• Experience 3 days of ice-cold Hokkaido with its uninhabited expanses.
  • 2 days to visit the historic city of Kanazawa.
  • 2 days cultural metropolis Kyoto, the former capital of Japan get to know.
  • 2 days to visit the three sacred mountains Dewa Sanzan.
  • 3 days to be impressed by the panorama of the Japanese Alps in Honshu.
  • Experience 2 days of untouched nature in Shiretoko National Park.
  • 3 days beach, beauty, diving, jungle on the Yaeyama Islands enjoy.
  • 1 day to visit the Sakurajima volcano. It is considered one of the most active volcanoes in the world.
  • 1 day to discover 1000 year old trees in Yakushima.
  • 3 days trekking and hiking in Aso-san.
  • 2 days to visit Hiroshima and Nagasaki and the consequences of the A-bombs in museums.
  • 1 day visiting Buddhists in Mount Koya.
  • 1 day getting to know Miyajima.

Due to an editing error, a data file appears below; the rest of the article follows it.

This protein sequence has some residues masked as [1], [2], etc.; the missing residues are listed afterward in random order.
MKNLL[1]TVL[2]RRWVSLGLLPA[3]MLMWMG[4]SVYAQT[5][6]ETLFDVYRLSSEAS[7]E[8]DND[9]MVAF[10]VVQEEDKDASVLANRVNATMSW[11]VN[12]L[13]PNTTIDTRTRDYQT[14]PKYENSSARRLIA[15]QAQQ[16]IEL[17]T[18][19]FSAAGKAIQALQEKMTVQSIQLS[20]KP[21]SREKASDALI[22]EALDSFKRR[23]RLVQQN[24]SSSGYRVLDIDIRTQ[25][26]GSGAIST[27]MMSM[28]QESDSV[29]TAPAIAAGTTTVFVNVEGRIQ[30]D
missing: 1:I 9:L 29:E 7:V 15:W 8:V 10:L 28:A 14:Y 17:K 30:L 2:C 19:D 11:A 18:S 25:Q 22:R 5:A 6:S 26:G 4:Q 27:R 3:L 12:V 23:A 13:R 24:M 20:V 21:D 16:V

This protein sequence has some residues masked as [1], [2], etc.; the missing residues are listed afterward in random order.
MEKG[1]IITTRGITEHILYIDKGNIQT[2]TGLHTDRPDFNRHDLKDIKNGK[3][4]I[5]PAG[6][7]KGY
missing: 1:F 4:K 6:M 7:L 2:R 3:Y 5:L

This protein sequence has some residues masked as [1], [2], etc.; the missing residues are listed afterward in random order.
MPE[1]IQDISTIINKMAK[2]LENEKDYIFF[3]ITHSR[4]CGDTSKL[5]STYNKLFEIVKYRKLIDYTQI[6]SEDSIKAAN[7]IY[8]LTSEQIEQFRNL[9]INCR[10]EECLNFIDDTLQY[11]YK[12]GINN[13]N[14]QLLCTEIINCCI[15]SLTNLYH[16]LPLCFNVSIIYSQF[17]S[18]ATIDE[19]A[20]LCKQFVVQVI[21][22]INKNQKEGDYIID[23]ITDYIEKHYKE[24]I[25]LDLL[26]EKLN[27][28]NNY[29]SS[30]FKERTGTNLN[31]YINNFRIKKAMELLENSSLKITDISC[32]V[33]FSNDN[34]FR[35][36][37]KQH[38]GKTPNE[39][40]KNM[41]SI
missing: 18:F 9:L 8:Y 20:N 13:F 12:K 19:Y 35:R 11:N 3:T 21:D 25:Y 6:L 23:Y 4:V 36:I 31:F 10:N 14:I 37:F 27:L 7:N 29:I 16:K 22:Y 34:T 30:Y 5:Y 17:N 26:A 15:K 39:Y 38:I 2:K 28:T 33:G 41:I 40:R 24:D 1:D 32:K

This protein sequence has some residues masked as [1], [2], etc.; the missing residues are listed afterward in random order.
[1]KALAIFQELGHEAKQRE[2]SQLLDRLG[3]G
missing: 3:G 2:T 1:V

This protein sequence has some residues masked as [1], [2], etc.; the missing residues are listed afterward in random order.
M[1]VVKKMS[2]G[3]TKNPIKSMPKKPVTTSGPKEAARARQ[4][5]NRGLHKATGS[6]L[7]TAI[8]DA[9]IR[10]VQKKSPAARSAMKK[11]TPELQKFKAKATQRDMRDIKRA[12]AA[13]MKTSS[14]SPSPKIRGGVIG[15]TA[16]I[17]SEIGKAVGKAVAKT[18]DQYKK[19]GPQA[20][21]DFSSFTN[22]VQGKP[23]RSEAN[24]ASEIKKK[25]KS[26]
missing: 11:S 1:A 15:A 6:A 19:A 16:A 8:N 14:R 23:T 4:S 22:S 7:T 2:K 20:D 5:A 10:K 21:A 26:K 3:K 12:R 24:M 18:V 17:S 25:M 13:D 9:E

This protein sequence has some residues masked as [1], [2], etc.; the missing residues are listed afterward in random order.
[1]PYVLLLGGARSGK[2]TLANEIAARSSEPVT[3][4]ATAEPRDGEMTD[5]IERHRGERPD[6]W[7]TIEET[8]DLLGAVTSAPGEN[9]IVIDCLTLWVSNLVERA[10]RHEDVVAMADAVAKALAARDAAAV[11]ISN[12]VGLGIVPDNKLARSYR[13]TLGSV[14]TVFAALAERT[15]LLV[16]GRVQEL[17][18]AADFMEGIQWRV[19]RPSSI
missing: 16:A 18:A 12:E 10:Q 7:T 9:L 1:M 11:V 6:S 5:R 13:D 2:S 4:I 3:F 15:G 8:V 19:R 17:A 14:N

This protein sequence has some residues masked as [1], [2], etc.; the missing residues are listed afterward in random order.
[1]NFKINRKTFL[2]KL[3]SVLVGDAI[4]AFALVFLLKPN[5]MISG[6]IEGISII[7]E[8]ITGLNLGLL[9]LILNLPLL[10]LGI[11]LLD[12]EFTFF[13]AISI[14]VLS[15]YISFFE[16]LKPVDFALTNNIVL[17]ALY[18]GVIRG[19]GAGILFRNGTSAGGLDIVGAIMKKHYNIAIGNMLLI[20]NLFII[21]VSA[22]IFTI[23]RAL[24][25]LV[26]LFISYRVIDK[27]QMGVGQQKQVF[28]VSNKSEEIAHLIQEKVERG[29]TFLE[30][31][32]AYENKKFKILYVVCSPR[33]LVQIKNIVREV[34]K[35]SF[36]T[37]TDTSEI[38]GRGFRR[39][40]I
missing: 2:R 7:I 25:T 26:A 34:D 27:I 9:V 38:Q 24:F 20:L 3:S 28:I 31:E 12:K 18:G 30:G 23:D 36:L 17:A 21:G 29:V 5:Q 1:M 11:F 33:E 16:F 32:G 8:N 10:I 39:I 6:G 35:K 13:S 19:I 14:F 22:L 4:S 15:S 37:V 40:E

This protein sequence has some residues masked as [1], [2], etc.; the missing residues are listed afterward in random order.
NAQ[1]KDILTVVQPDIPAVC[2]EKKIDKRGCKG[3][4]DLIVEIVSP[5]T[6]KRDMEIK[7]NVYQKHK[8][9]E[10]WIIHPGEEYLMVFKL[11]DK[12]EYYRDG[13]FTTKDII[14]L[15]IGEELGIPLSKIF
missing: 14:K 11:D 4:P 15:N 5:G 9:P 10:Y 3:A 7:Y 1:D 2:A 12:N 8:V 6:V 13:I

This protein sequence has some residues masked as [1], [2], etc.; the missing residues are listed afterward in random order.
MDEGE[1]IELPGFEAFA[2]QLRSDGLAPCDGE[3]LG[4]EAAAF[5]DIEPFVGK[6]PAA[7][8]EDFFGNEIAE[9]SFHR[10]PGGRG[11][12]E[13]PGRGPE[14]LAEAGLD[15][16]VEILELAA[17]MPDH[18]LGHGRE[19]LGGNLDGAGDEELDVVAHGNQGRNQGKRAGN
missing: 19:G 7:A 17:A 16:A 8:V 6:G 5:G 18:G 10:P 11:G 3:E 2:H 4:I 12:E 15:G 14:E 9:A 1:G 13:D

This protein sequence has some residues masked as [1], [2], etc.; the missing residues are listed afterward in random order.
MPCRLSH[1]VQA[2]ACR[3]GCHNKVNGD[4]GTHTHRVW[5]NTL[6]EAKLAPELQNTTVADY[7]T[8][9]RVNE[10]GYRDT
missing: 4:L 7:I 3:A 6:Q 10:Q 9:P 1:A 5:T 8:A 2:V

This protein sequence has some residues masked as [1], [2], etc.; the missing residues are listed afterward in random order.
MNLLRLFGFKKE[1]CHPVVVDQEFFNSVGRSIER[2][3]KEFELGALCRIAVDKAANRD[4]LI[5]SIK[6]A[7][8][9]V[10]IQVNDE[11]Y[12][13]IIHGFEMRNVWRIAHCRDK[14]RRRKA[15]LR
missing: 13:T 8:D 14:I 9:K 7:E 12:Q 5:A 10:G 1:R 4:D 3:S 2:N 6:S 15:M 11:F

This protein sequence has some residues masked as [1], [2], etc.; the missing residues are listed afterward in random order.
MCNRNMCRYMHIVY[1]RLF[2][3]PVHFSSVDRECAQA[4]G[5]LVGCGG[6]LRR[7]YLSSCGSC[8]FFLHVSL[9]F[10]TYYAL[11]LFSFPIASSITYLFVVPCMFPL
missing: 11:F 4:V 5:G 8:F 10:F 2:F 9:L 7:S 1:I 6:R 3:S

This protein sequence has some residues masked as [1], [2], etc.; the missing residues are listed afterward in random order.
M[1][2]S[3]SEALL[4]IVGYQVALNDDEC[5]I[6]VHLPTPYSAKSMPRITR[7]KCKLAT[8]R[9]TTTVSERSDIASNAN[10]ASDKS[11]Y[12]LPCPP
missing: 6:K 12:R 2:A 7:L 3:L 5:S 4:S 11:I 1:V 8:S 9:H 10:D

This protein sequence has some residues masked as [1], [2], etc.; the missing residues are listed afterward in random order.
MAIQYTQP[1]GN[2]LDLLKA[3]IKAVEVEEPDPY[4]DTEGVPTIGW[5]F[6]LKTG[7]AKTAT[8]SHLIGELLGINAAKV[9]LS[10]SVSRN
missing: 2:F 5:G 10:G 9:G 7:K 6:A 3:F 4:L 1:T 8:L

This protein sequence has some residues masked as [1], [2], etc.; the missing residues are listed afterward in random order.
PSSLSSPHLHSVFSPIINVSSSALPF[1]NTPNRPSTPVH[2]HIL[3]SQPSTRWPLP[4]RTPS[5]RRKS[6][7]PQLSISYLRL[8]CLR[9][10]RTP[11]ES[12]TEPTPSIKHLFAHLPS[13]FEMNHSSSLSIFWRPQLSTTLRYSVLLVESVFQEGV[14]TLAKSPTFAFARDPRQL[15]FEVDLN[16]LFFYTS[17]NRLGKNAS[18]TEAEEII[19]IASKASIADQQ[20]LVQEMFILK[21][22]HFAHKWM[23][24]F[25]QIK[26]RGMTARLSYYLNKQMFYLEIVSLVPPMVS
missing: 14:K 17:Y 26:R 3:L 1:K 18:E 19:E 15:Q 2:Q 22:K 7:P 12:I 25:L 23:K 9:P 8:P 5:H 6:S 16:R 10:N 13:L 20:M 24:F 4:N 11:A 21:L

• 2 days celebrating and shopping in Sapporo. Especially in winter there is a lot going on.
  • 2 days on the former prison island Sado Island, which is today a nice bathing resort.
  • 1 day to visit the pearl divers of Shima at Hantō
  • 1 day to get to know the most beautiful castle of Japan, Himeji-jō.

Travel times in Japan

What is a good time to travel to Japan? This question cannot be answered in general terms, as Japan has a diverse climate ranging from a Nordic ice climate to subtropical beach and jungle temperatures. Those who prefer warmer temperatures on the whole island terrain have to go there in the European summer. Those who like it cold will go there in winter. That’s how easy it is in Japan. The further north, the shorter the summers. Also like in Europe And the higher, the more snow. You also know it from somewhere.

Backpacker Budget in Japan

Japan is certainly not the cheapest backpacker and travel destination, but it is not as expensive as is always claimed. If you take a look at the price and consumption index at numbeo, you will see that the index is around 70 percent of New York’s consumption costs. This means that overnight stays, public transport, but also supplies and fun are much cheaper than in the Big Apple or many European megacities.